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Don't Call it a Comeback: New Rules Could Revive Unpaid Internships

The U.S. Department of Labor (DOL) recently announced new guidelines regarding unpaid internships, easing standards for for-profit employers to use unpaid interns. These new guidelines may greatly benefit startups, particularly with summer just around the corner.

Much of the debate regarding unpaid internships stemmed from the DOL's 2010 adoption of a stringent test for determining if an unpaid intern is actually an employee subject to the Fair Labor Standard Act's (FLSA) minimum wage and overtime requirements. Under the 2010 test, the internship had to meet six requirements in order to validate its unpaid designation. If any of the factors were not met, then the intern was considered an employee and had to be paid. The most limiting element in this test was that the employer could not derive an immediate advantage from the intern's activities. Even where an internship was designed solely for the benefit of the intern, most employers were penalized because they, too, obtained some benefit from the intern's work.

However, the DOL has now adopted a seven-part "primary beneficiary" test that had already been implemented by the U.S. Courts of Appeals for the Second and Ninth Circuits. The focus of this test is to determine if the interns are the primary beneficiary of the intern-employer relationship. The new criteria an internship program must satisfy in order to be unpaid are:

  1. Both the employer and intern understand that there is no expectation of compensation;

  2. The internship provides training similar to that given in an educational environment;

  3. The internship is tied to the intern's formal education program or they receive academic credit for the internship;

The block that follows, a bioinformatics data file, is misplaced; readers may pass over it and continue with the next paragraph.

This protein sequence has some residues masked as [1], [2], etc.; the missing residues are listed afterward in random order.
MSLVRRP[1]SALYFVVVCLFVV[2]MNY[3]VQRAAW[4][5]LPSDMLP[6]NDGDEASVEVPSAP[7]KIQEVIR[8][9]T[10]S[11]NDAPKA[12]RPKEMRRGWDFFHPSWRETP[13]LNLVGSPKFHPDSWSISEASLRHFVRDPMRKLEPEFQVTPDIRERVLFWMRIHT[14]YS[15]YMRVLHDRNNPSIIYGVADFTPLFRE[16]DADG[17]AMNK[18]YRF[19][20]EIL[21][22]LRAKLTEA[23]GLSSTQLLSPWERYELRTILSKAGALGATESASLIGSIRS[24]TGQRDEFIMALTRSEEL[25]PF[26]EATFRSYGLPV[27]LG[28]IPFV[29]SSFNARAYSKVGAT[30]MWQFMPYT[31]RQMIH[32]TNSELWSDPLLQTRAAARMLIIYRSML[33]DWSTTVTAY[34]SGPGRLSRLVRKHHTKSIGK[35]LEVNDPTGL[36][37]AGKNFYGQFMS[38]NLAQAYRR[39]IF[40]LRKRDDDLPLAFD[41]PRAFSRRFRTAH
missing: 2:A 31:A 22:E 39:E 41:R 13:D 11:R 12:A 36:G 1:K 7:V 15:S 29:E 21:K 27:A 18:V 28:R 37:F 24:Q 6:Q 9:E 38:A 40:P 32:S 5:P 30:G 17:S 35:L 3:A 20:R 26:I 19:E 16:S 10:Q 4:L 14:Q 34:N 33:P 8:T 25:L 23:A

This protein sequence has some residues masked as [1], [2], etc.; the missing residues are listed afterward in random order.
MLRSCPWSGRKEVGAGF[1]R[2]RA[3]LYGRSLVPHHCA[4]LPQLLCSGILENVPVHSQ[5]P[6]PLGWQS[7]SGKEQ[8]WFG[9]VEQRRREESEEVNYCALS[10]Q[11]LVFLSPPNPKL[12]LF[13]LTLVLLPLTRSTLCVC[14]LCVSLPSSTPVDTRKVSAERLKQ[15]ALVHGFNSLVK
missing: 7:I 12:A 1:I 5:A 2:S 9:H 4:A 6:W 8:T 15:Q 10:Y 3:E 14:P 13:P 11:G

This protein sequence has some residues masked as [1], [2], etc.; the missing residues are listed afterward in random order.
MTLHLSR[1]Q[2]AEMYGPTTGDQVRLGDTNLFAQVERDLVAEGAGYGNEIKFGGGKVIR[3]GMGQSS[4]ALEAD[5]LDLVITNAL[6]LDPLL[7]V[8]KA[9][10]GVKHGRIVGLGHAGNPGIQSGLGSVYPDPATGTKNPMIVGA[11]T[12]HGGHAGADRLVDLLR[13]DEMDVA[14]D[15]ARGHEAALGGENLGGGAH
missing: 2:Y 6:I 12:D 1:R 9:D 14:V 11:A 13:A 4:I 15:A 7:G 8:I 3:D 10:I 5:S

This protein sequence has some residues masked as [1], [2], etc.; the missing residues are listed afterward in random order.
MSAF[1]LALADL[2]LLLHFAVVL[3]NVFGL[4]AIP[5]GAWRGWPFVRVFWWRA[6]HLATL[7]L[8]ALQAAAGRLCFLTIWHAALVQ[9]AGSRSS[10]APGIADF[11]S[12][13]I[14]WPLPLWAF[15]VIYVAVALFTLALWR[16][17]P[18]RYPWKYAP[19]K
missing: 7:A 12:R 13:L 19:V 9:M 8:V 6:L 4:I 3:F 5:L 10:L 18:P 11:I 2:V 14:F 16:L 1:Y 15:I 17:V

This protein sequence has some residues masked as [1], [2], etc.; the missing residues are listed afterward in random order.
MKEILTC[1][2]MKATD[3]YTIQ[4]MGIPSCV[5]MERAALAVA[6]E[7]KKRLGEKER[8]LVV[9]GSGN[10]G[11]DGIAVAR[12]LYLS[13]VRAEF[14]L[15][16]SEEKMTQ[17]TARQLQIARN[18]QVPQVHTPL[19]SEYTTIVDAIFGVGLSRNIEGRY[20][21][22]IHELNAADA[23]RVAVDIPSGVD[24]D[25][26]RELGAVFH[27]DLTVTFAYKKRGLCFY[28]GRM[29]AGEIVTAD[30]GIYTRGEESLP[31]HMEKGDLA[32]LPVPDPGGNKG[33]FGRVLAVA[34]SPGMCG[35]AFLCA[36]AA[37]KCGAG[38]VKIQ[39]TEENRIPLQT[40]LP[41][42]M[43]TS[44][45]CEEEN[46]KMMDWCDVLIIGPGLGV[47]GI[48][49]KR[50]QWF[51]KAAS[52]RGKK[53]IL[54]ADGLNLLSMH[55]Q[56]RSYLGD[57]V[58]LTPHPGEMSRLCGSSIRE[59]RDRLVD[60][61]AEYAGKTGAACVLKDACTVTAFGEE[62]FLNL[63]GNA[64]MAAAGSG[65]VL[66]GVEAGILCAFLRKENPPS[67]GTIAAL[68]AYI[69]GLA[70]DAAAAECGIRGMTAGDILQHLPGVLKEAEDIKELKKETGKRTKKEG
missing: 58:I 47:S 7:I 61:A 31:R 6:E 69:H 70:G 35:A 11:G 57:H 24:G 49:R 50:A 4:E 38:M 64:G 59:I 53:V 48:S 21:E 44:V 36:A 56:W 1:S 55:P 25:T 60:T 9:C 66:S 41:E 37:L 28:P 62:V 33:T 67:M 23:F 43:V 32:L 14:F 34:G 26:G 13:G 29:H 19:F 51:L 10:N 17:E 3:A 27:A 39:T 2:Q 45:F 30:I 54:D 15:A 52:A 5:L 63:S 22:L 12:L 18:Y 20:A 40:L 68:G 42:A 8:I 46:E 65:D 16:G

4. The internship accommodates the intern's academic commitments by corresponding to the academic calendar;

  5. The internship's duration is limited to the period in which the intern receives beneficial learning;

  6. The intern's work complements rather than displaces paid employees while providing significant education benefits; and

  7. Both the employer and intern understand that there is no entitlement to a paid job upon the conclusion of the internship.

Unlike the previous test, no single factor is determinative and an analysis of the factors will always depend on the particular facts of the case. That said, the new test certainly opens the door for more employers to implement unpaid internships.

Employers that rely on unpaid internships should revise relevant documentation, such as job descriptions, internship policies and recruiting materials, to comply with the seven-factor primary beneficiary test. Employers that are considering hiring unpaid interns should consider consulting with legal counsel to ensure their program meets all the necessary requirements of the new test. It is important that employers design a program that extends the intern's education from the classroom into the workplace.

© 2018 Varnum LLP

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About this Author

Maureen E. O'Brien, Varnum Law Firm, Litigation lawyer
Associate

Maureen is an associate based in the firm's Grand Rapids office. She formerly served as a judicial intern for the U.S. Court of Appeals for the Third Circuit (Pittsburgh) and provided research assistance at the University of Iowa College of Law. She also served as a judicial intern for the Circuit Court of Cook County in Chicago.

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